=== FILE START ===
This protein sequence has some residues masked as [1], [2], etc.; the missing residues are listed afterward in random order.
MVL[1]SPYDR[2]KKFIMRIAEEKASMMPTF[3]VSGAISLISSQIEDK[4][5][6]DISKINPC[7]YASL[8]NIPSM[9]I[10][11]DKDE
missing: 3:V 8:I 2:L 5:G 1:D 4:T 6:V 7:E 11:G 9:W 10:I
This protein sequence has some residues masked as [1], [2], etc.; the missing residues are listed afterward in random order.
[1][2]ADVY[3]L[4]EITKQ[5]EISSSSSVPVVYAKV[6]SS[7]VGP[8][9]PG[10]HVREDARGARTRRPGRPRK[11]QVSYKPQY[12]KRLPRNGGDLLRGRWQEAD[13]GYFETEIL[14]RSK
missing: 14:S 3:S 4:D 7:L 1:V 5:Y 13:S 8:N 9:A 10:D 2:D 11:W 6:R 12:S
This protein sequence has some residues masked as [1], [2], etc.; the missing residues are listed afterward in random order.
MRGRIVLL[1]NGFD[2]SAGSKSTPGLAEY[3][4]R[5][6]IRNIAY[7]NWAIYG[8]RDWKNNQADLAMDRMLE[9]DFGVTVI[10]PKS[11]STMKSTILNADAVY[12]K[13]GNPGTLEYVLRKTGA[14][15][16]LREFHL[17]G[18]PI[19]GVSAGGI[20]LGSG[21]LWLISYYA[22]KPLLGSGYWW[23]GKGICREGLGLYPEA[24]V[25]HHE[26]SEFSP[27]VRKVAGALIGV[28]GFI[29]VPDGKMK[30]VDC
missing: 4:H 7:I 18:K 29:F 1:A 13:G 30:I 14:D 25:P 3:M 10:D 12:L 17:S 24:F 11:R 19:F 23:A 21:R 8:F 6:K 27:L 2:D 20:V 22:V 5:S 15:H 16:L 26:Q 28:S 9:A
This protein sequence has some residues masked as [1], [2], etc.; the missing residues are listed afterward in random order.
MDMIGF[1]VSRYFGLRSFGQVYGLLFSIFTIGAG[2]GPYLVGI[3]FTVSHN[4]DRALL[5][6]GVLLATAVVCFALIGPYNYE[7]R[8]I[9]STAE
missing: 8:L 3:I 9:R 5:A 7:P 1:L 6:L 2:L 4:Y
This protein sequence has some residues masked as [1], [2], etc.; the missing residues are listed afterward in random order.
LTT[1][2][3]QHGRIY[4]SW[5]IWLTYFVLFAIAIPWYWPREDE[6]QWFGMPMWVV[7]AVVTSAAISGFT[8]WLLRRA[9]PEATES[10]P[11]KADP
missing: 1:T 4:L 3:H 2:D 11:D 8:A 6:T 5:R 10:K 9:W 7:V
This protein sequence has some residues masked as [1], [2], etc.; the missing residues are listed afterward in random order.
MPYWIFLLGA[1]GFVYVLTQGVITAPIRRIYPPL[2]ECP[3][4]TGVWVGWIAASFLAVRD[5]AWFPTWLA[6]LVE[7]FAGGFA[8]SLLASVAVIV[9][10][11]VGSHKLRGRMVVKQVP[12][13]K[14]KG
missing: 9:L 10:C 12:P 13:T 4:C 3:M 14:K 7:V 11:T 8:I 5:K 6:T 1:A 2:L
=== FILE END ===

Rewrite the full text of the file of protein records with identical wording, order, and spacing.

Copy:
This protein sequence has some residues masked as [1], [2], etc.; the missing residues are listed afterward in random order.
MVL[1]SPYDR[2]KKFIMRIAEEKASMMPTF[3]VSGAISLISSQIEDK[4][5][6]DISKINPC[7]YASL[8]NIPSM[9]I[10][11]DKDE
missing: 3:V 8:I 2:L 5:G 1:D 4:T 6:V 7:E 11:G 9:W 10:I
This protein sequence has some residues masked as [1], [2], etc.; the missing residues are listed afterward in random order.
[1][2]ADVY[3]L[4]EITKQ[5]EISSSSSVPVVYAKV[6]SS[7]VGP[8][9]PG[10]HVREDARGARTRRPGRPRK[11]QVSYKPQY[12]KRLPRNGGDLLRGRWQEAD[13]GYFETEIL[14]RSK
missing: 14:S 3:S 4:D 7:L 1:V 5:Y 13:S 8:N 9:A 10:D 2:D 11:W 6:R 12:S
This protein sequence has some residues masked as [1], [2], etc.; the missing residues are listed afterward in random order.
MRGRIVLL[1]NGFD[2]SAGSKSTPGLAEY[3][4]R[5][6]IRNIAY[7]NWAIYG[8]RDWKNNQADLAMDRMLE[9]DFGVTVI[10]PKS[11]STMKSTILNADAVY[12]K[13]GNPGTLEYVLRKTGA[14][15][16]LREFHL[17]G[18]PI[19]GVSAGGI[20]LGSG[21]LWLISYYA[22]KPLLGSGYWW[23]GKGICREGLGLYPEA[24]V[25]HHE[26]SEFSP[27]VRKVAGALIGV[28]GFI[29]VPDGKMK[30]VDC
missing: 4:H 7:I 18:K 29:F 1:A 13:G 30:I 14:D 25:P 3:M 10:D 12:L 17:S 24:F 11:R 19:F 23:A 21:R 8:F 6:K 27:L 2:D 20:V 22:V 5:S 15:H 16:L 26:Q 28:S 9:A
This protein sequence has some residues masked as [1], [2], etc.; the missing residues are listed afterward in random order.
MDMIGF[1]VSRYFGLRSFGQVYGLLFSIFTIGAG[2]GPYLVGI[3]FTVSHN[4]DRALL[5][6]GVLLATAVVCFALIGPYNYE[7]R[8]I[9]STAE
missing: 8:L 3:I 9:R 5:A 7:P 1:L 6:L 2:L 4:Y
This protein sequence has some residues masked as [1], [2], etc.; the missing residues are listed afterward in random order.
LTT[1][2][3]QHGRIY[4]SW[5]IWLTYFVLFAIAIPWYWPREDE[6]QWFGMPMWVV[7]AVVTSAAISGFT[8]WLLRRA[9]PEATES[10]P[11]KADP
missing: 1:T 4:L 3:H 2:D 11:D 8:A 6:T 5:R 10:K 9:W 7:V
This protein sequence has some residues masked as [1], [2], etc.; the missing residues are listed afterward in random order.
MPYWIFLLGA[1]GFVYVLTQGVITAPIRRIYPPL[2]ECP[3][4]TGVWVGWIAASFLAVRD[5]AWFPTWLA[6]LVE[7]FAGGFA[8]SLLASVAVIV[9][10][11]VGSHKLRGRMVVKQVP[12][13]K[14]KG
missing: 9:L 10:C 12:P 13:T 4:C 3:M 14:K 7:V 11:T 8:I 5:K 6:T 1:A 2:L